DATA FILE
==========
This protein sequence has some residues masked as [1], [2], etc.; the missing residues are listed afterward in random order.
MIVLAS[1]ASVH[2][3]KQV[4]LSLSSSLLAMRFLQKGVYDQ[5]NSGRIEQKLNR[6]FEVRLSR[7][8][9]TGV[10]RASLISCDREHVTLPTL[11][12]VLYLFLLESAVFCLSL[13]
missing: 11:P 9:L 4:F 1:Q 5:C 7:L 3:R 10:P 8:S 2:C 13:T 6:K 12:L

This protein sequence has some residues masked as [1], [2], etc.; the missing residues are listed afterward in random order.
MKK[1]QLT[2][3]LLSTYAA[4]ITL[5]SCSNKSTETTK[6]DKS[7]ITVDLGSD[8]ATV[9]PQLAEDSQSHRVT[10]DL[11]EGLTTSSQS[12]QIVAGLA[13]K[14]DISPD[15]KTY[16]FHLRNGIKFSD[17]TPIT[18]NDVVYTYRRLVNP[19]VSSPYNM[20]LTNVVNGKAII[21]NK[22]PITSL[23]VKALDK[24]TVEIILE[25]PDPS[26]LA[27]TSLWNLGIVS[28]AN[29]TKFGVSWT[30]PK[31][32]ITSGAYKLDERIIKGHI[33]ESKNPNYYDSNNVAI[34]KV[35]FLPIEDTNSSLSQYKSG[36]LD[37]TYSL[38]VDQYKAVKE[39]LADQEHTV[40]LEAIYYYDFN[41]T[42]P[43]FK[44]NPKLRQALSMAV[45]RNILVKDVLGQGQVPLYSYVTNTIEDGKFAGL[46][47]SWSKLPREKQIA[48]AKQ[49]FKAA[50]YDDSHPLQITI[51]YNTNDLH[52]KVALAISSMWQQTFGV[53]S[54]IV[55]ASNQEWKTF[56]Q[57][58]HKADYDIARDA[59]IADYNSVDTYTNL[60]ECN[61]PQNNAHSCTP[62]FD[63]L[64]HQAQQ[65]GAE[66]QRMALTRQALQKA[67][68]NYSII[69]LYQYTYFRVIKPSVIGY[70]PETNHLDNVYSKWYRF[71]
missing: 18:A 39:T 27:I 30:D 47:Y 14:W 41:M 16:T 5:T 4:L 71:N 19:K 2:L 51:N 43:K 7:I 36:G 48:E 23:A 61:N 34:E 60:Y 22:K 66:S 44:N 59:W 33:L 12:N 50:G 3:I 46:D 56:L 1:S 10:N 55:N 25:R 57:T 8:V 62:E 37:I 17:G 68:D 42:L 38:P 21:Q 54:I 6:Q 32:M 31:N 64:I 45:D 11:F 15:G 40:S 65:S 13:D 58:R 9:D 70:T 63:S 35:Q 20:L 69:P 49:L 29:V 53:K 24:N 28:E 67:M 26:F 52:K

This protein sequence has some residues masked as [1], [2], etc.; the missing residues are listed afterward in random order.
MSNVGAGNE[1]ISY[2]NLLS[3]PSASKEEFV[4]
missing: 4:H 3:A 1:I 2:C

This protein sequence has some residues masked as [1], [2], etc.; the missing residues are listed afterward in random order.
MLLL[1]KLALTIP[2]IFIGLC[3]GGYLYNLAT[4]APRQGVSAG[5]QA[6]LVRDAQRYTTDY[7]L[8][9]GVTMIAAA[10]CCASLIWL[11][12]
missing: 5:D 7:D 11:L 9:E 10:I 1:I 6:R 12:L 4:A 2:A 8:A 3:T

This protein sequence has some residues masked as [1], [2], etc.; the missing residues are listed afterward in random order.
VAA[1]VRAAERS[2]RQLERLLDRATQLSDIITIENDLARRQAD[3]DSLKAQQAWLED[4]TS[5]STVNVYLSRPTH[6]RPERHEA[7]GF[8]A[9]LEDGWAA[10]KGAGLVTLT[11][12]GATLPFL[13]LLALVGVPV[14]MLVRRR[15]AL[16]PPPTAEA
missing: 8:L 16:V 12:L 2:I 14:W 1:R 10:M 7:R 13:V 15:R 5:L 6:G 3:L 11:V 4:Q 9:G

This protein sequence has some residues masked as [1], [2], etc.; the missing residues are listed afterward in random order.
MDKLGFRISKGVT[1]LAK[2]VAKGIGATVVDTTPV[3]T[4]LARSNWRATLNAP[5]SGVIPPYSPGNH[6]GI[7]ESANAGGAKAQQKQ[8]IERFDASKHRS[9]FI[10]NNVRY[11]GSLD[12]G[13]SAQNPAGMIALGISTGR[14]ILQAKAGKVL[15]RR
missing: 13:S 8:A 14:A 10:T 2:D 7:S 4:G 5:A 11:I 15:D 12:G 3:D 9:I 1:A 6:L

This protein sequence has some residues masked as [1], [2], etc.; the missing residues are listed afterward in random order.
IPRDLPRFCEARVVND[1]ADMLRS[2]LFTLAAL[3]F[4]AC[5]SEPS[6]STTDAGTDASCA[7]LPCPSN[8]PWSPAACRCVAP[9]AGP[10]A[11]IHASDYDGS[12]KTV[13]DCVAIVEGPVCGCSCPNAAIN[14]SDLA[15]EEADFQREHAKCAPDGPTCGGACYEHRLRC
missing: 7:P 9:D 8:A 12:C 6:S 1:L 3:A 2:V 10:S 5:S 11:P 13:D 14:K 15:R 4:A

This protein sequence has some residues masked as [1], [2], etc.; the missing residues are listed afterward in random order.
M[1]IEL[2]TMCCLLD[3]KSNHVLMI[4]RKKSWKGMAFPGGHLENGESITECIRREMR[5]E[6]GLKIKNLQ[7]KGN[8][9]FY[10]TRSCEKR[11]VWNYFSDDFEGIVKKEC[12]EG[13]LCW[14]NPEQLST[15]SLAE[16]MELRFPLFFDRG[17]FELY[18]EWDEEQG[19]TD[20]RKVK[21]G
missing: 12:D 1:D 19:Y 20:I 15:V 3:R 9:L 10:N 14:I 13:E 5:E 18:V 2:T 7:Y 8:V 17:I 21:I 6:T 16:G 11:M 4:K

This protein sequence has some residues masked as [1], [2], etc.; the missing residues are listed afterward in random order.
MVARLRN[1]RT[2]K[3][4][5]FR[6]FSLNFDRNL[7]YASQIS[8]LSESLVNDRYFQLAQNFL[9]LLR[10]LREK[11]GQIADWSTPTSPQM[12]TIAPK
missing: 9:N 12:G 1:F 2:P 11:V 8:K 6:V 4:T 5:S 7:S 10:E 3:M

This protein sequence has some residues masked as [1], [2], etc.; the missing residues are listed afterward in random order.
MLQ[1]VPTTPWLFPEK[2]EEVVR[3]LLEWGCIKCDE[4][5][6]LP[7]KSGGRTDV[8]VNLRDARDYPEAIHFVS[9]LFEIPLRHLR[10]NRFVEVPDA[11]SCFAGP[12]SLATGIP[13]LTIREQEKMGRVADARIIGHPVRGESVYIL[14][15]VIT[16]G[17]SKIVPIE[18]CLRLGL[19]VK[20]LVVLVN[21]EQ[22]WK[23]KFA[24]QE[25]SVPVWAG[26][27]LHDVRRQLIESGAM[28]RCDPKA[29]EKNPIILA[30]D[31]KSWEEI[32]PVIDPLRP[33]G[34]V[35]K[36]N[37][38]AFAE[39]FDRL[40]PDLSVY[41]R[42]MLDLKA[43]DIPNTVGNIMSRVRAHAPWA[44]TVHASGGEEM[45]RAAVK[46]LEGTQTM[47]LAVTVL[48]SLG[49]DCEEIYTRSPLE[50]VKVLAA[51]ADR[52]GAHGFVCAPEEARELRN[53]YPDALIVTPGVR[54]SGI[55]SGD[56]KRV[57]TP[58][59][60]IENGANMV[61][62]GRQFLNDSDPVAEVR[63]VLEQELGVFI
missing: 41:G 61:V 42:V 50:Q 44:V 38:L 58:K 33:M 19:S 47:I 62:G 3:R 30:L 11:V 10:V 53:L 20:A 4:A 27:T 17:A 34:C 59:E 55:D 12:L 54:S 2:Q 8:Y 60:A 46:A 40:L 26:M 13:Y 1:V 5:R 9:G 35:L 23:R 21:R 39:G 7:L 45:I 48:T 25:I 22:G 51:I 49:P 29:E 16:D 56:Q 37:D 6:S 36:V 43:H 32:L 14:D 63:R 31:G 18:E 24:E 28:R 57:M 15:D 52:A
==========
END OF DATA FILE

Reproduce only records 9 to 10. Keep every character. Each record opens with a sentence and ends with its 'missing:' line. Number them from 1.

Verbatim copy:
This protein sequence has some residues masked as [1], [2], etc.; the missing residues are listed afterward in random order.
MVARLRN[1]RT[2]K[3][4][5]FR[6]FSLNFDRNL[7]YASQIS[8]LSESLVNDRYFQLAQNFL[9]LLR[10]LREK[11]GQIADWSTPTSPQM[12]TIAPK
missing: 9:N 12:G 1:F 2:P 11:V 8:K 6:V 4:T 5:S 7:S 10:E 3:M

This protein sequence has some residues masked as [1], [2], etc.; the missing residues are listed afterward in random order.
MLQ[1]VPTTPWLFPEK[2]EEVVR[3]LLEWGCIKCDE[4][5][6]LP[7]KSGGRTDV[8]VNLRDARDYPEAIHFVS[9]LFEIPLRHLR[10]NRFVEVPDA[11]SCFAGP[12]SLATGIP[13]LTIREQEKMGRVADARIIGHPVRGESVYIL[14][15]VIT[16]G[17]SKIVPIE[18]CLRLGL[19]VK[20]LVVLVN[21]EQ[22]WK[23]KFA[24]QE[25]SVPVWAG[26][27]LHDVRRQLIESGAM[28]RCDPKA[29]EKNPIILA[30]D[31]KSWEEI[32]PVIDPLRP[33]G[34]V[35]K[36]N[37][38]AFAE[39]FDRL[40]PDLSVY[41]R[42]MLDLKA[43]DIPNTVGNIMSRVRAHAPWA[44]TVHASGGEEM[45]RAAVK[46]LEGTQTM[47]LAVTVL[48]SLG[49]DCEEIYTRSPLE[50]VKVLAA[51]ADR[52]GAHGFVCAPEEARELRN[53]YPDALIVTPGVR[54]SGI[55]SGD[56]KRV[57]TP[58][59][60]IENGANMV[61][62]GRQFLNDSDPVAEVR[63]VLEQELGVFI
missing: 41:G 61:V 42:V 50:Q 44:V 38:L 58:K 33:M 19:S 47:I 62:G 3:R 30:L 11:V 10:V 53:L 20:A 4:A 27:T 17:A 34:C 59:E 55:D 12:L 54:S 2:Q 8:Y 60:A 46:A 40:L 26:M 13:Y 1:V 5:R 9:G 35:L 23:R 21:R 39:G 7:L 45:I 48:T 25:I 22:G 51:I 49:P 29:E 16:D 56:Q 37:D 6:S 36:V 43:H 32:L 14:D 63:R 31:G 18:E 24:E 28:R 57:M 15:D 52:A